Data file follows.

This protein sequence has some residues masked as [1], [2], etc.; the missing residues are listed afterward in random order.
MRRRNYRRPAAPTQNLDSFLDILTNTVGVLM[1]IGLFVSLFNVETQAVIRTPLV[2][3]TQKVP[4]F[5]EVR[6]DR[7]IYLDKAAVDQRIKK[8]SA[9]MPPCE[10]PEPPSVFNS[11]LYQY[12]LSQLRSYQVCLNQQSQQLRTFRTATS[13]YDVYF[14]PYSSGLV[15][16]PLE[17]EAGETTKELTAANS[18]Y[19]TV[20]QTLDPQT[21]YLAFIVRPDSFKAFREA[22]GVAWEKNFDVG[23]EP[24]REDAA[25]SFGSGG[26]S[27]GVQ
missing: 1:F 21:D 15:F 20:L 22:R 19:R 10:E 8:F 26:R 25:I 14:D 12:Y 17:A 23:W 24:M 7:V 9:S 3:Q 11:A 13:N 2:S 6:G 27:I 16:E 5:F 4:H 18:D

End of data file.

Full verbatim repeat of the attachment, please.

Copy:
This protein sequence has some residues masked as [1], [2], etc.; the missing residues are listed afterward in random order.
MRRRNYRRPAAPTQNLDSFLDILTNTVGVLM[1]IGLFVSLFNVETQAVIRTPLV[2][3]TQKVP[4]F[5]EVR[6]DR[7]IYLDKAAVDQRIKK[8]SA[9]MPPCE[10]PEPPSVFNS[11]LYQY[12]LSQLRSYQVCLNQQSQQLRTFRTATS[13]YDVYF[14]PYSSGLV[15][16]PLE[17]EAGETTKELTAANS[18]Y[19]TV[20]QTLDPQT[21]YLAFIVRPDSFKAFREA[22]GVAWEKNFDVG[23]EP[24]REDAA[25]SFGSGG[26]S[27]GVQ
missing: 1:F 21:D 15:F 20:L 22:R 19:R 10:E 8:F 26:R 25:I 14:D 12:Y 17:A 23:W 24:M 7:V 9:S 3:Q 11:A 13:N 2:S 6:G 27:I 16:E 5:F 4:H 18:D